News: Sweathogs attend Lady's Island Elementary career day
Story by Cpl. Brady Wood
MARINE CORPS AIR STATION BEAUFORT, S.C. - Marines with Marine Wing Support Squadron 273 attended a career day at Lady’s Island Elementary School, March 14.
The purpose of the visit was to inspire students by exposing them to many different types of career paths available to them as adults.
The Sweathogs took with them a Logistics Vehicle System Replacement wrecker, AMK-29 dump truck and a 31870 hauler. While students were talking to Marines, they had the chance to try on a flak jacket, and go inside the hauler and look around.
During the visit, Maj. Stewart Wittel, the aviation safety officer for Marine Aircraft Group 31, also showed students an anti-gravity suit. The suit is worn by pilots to allow them to fight the pull of gravity.
As the pilot pulls more G’s, the pants inflate to press blood back up into the upper portion of the body. This helps the pilot stay conscious during flight. Wittel demonstrated the way the suit inflates.
He also informed them that the suit has a flotation device that automatically deploys in the event that he ejects from his F/A-18 and lands in the water.
“Career day exposes children to other jobs that they can strive for,” said Wittel. “It’s also a mechanism to show the children that through hard work and study they can have one of these jobs when they get older.”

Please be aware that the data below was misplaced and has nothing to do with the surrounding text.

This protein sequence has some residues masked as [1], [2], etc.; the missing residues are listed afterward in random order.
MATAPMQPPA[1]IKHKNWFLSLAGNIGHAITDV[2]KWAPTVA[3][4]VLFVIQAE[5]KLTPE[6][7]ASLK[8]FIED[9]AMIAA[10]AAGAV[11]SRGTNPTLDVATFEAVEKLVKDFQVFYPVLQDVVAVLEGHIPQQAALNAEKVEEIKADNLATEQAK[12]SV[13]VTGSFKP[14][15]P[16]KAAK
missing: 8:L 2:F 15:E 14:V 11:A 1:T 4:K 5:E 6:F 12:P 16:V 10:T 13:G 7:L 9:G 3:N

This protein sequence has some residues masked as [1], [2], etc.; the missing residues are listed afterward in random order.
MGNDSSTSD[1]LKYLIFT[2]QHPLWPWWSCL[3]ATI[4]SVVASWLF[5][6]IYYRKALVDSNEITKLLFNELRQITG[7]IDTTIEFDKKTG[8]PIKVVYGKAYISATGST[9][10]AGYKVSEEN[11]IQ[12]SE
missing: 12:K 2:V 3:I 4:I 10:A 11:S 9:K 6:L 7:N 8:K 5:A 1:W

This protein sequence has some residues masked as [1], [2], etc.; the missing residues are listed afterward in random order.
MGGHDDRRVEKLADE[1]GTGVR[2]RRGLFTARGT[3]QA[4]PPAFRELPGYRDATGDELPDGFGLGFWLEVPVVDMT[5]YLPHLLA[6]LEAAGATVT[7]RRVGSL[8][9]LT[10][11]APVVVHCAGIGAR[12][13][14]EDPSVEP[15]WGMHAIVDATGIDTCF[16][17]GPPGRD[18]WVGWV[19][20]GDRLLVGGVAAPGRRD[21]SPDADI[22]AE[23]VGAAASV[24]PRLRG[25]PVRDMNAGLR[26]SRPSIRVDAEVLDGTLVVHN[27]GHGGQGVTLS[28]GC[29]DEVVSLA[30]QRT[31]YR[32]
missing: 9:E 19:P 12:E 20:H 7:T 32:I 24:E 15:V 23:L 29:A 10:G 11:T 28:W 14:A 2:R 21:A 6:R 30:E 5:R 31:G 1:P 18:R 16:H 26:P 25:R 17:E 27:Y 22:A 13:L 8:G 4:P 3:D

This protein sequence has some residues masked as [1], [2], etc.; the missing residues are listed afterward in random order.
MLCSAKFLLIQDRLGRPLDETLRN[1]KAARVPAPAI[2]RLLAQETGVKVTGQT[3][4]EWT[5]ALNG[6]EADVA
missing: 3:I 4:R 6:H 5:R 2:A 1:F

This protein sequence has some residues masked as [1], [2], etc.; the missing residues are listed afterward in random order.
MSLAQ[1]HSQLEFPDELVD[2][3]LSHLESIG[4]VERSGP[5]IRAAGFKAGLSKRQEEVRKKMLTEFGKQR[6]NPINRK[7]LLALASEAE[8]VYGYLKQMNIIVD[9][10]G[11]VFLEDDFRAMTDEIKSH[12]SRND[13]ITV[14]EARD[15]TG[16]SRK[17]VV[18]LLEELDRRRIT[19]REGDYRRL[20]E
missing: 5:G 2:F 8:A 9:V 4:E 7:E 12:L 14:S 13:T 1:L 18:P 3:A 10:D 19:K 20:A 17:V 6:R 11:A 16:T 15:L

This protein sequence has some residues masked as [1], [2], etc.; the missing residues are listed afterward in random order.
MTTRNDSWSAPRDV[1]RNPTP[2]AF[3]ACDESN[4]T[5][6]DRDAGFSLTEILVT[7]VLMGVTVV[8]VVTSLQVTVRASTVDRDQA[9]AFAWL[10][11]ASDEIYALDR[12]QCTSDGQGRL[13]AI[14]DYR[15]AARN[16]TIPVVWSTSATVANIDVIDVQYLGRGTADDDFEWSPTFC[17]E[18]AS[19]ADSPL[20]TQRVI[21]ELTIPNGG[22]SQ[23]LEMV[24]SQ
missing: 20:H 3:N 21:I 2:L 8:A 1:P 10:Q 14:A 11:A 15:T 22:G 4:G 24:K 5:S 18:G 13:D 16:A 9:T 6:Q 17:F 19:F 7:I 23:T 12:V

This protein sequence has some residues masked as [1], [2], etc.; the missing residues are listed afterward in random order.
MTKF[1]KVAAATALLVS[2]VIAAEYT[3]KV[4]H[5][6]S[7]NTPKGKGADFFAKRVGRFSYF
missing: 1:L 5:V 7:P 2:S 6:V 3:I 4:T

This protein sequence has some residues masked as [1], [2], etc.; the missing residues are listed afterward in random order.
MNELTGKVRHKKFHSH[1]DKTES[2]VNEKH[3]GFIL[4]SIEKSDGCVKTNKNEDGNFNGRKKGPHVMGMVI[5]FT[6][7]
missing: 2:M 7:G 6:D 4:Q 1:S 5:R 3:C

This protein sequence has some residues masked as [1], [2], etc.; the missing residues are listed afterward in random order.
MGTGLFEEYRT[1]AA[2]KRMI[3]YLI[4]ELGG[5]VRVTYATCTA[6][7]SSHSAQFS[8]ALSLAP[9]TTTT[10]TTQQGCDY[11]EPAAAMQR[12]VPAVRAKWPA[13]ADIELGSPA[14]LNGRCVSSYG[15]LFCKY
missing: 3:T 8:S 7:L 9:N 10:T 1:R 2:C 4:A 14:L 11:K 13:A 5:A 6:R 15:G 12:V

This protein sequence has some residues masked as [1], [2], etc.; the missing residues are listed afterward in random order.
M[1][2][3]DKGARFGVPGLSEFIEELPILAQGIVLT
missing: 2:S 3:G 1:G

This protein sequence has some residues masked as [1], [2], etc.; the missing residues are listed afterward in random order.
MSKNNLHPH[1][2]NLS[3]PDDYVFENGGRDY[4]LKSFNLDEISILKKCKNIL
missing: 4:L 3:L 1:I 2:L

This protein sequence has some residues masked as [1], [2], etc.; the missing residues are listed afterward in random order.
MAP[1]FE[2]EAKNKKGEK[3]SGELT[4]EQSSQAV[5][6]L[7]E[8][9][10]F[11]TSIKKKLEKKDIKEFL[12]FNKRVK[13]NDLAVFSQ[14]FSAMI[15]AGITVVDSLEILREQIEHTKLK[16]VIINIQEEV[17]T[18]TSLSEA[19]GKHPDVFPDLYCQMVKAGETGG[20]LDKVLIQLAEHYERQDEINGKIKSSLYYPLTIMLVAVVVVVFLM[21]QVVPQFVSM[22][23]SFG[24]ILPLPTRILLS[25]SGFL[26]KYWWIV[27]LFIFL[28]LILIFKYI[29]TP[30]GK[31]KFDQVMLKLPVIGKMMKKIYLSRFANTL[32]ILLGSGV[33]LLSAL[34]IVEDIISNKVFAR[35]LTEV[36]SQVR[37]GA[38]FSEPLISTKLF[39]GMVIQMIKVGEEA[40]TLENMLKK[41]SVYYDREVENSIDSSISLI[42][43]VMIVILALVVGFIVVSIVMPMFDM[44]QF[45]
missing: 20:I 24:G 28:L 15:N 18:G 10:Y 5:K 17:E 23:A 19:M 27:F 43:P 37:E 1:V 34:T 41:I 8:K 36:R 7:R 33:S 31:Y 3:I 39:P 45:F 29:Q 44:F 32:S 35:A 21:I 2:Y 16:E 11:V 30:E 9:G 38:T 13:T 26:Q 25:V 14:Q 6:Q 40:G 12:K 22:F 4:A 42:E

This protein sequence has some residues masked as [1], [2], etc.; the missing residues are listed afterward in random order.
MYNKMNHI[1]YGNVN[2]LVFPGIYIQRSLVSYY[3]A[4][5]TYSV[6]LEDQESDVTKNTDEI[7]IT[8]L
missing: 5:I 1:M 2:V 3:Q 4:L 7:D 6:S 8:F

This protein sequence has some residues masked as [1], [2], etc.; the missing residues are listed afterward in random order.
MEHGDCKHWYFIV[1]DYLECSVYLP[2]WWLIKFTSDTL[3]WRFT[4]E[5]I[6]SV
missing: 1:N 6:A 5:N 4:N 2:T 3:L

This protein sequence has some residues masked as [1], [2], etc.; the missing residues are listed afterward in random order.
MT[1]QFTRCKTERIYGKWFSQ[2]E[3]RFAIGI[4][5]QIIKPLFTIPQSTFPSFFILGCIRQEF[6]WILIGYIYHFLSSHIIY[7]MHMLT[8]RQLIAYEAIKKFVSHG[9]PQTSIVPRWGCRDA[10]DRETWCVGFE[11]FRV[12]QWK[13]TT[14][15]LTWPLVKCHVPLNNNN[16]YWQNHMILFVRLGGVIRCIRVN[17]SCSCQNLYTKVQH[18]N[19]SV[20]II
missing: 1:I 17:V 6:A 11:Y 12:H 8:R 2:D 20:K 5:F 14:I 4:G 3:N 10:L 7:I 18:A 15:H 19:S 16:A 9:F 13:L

“We wanted the students to see people that would have a good influence on them,” said Kelli Harper, the school counselor for Lady’s Island Elementary School. “The Marines did a great job interacting with the students and allowing them to look at the equipment they brought with them.”
After viewing Wittel’s demonstration of the anti-gravity suit and honking the horn of the hauler, the Marines gave the children the opportunity to be lifted into the dump truck to see from a Marines eyes what it would be like driving the equipment.
“A career day allows us to get out in the community and prove that the military is an integral part of the community,” said Wittel. “It also proves that if we help the local community they will help us in return. This makes a good working relationship between community and military.”
According to Harper, there are a lot of students that have military parents.
“For this reason it was great to have military representatives come here,” said Harper. “To see the students interacting with the Marines by asking them questions and looking at the equipment was a great experience.”
Career days allow the gathering of multiple job fields into one environment. This allows children to not only see what they can strive for once their adults but also get a small understanding of each job.